However, a variation may be noted in some individuals where this artery tunnels through the deltoid rather than around it. If any of the deltoid muscles are sprained or injured in any way, this variation can cause the pain, spasming, decreased or altered sensation, or sometimes a lack of blood supply.

Function

As mentioned earlier, the deltoid muscle plays a large role in the gross movements of the arm. Each head of the deltoid muscle also plays a role in the stabilization of the glenohumeral joint which serves to improve the smoothness and overall quality of arm movement. The glenohumeral joint, consisting of the scapula and humerus, relies on upper arm musculature for stabilization and overall maintenance of the joint integrity.

The deltoid is a muscle, meaning motor function is its sole and primary job.

Motor function which the deltoid is responsible for includes shoulder abduction, shoulder flexion, and shoulder extension (which allows the shoulder to stay at its resting position while also giving the option of backward movement).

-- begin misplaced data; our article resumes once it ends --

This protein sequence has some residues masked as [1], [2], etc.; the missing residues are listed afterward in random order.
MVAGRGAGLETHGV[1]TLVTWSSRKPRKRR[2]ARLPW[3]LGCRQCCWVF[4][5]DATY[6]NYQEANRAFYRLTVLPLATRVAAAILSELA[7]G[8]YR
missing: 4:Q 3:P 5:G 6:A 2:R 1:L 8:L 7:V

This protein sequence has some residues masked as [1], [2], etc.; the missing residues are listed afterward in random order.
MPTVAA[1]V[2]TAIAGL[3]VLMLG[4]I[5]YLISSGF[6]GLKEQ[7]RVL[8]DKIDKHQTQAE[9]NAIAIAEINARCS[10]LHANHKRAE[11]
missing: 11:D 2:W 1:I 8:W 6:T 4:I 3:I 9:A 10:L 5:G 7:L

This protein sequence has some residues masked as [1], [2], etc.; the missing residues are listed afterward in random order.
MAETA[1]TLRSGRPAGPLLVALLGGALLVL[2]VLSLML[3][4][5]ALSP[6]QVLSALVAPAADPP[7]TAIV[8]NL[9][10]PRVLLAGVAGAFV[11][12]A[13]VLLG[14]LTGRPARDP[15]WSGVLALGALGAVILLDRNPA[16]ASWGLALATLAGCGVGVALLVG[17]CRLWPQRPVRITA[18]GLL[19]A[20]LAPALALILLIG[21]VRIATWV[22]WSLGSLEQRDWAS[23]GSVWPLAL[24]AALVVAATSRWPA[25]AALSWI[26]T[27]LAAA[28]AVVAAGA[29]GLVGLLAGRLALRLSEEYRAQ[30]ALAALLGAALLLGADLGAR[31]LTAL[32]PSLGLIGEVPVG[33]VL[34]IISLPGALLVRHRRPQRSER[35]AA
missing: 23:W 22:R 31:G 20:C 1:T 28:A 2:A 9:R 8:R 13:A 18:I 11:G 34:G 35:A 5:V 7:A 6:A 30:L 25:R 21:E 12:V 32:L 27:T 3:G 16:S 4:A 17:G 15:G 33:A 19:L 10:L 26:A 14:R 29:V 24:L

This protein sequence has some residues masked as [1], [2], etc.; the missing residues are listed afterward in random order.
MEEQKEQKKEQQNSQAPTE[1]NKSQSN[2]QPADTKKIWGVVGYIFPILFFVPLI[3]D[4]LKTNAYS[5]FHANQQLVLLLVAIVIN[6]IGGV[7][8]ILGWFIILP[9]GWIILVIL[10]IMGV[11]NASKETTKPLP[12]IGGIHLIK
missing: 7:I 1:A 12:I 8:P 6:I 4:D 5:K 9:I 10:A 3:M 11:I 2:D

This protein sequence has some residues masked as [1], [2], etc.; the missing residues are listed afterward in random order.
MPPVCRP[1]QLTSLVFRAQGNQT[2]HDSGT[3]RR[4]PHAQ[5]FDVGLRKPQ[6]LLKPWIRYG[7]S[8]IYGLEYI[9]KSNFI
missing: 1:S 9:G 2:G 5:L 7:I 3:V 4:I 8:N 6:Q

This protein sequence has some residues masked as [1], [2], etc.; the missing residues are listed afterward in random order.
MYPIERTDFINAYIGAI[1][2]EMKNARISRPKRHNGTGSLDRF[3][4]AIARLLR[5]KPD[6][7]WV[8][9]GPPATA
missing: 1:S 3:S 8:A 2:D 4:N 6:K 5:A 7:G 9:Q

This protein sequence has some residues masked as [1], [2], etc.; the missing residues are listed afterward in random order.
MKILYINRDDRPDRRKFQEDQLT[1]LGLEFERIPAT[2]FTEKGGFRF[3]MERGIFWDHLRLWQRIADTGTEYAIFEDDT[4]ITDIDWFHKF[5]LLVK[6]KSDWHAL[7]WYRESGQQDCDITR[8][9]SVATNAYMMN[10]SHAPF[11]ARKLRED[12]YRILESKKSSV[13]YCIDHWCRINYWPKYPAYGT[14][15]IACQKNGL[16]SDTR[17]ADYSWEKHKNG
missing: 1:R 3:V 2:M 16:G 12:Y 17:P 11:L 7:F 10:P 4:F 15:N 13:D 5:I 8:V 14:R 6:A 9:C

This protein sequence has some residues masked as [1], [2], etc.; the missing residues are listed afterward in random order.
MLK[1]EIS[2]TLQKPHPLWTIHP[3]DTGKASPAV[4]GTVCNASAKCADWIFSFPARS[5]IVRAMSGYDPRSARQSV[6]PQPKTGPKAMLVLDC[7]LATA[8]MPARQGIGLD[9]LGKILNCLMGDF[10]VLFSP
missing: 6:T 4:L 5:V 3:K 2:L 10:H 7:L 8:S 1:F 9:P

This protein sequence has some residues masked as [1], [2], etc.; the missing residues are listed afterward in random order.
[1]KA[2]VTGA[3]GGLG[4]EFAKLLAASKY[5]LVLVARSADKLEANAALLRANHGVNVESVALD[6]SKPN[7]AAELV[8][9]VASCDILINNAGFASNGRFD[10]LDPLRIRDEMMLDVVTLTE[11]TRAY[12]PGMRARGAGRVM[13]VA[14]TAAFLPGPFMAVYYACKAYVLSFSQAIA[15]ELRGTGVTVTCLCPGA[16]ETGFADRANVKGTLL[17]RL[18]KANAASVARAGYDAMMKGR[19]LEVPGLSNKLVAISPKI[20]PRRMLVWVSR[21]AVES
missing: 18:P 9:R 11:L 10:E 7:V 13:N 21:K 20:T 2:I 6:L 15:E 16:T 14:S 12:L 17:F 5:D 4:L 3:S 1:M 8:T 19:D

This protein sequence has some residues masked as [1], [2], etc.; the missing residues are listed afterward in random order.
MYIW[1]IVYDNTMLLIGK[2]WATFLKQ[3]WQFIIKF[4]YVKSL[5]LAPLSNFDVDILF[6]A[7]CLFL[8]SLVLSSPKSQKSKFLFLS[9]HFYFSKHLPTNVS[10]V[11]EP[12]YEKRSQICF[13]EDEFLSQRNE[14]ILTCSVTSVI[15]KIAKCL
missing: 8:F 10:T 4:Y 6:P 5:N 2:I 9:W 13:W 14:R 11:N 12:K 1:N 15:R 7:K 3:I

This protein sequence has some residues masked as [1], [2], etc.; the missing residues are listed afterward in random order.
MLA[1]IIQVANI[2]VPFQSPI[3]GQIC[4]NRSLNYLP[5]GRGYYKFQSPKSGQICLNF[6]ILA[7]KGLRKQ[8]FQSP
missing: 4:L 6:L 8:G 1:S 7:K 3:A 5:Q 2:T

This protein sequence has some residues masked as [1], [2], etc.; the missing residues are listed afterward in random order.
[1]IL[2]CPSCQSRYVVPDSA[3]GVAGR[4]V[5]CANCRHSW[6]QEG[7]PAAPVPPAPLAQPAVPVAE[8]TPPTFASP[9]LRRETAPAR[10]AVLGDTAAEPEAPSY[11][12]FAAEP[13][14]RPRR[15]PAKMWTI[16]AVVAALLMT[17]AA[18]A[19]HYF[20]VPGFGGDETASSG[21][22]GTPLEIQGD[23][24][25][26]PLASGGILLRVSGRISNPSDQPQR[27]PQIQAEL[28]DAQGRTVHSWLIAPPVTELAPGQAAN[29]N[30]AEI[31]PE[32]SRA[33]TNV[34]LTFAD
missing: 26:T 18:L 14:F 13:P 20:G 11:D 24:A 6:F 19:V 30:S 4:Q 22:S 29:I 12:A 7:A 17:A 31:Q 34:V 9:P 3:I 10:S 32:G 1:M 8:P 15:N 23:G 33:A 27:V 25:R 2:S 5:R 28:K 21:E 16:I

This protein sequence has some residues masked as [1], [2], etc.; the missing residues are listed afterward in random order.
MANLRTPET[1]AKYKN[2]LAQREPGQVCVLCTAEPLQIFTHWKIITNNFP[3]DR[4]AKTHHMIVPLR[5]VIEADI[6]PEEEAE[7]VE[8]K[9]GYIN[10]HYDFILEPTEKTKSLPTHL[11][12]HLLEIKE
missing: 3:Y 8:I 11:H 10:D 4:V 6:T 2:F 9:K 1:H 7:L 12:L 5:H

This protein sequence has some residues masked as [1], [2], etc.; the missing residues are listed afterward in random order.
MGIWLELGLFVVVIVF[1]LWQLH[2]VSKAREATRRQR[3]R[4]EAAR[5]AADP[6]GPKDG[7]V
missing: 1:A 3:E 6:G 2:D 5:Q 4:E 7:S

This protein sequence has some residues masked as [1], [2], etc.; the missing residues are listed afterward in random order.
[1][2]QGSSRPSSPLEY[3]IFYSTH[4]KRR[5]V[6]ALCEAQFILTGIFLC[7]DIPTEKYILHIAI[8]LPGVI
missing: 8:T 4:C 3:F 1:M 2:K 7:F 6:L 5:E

Each of these motions plays a large role in the overall use of the arm in daily tasks.

The deltoid muscle serves no sensory function, though nerves and arteries which run through it allow for its oxygenation and movement. Therefore, severe injury to the deltoid muscle may indirectly cause injury to the underlying nerves and arteries which run through or are adjacent to the deltoid.

Associated Conditions

Conditions associated with the deltoid often are related to injury of the deltoid muscle or adjacent muscles with similar functions. Muscles in the upper arm region include the supraspinatus, infraspinatus, teres minor, and subscapularis (together known as the rotator cuff). The most common injury to this group of muscles as a whole is a rotator cuff tear.

While the deltoid is not one of the rotator cuff muscles, it may be impacted as a result of poor motor function and/or surgery to this set of muscles. This may place undue mechanical stress on the deltoid muscle, which can cause a muscle sprain if it continues over a long period of time. Compensatory patterns causing this undue stress can be addressed through proper rehabilitation of the entire upper arm after such an injury or surgery.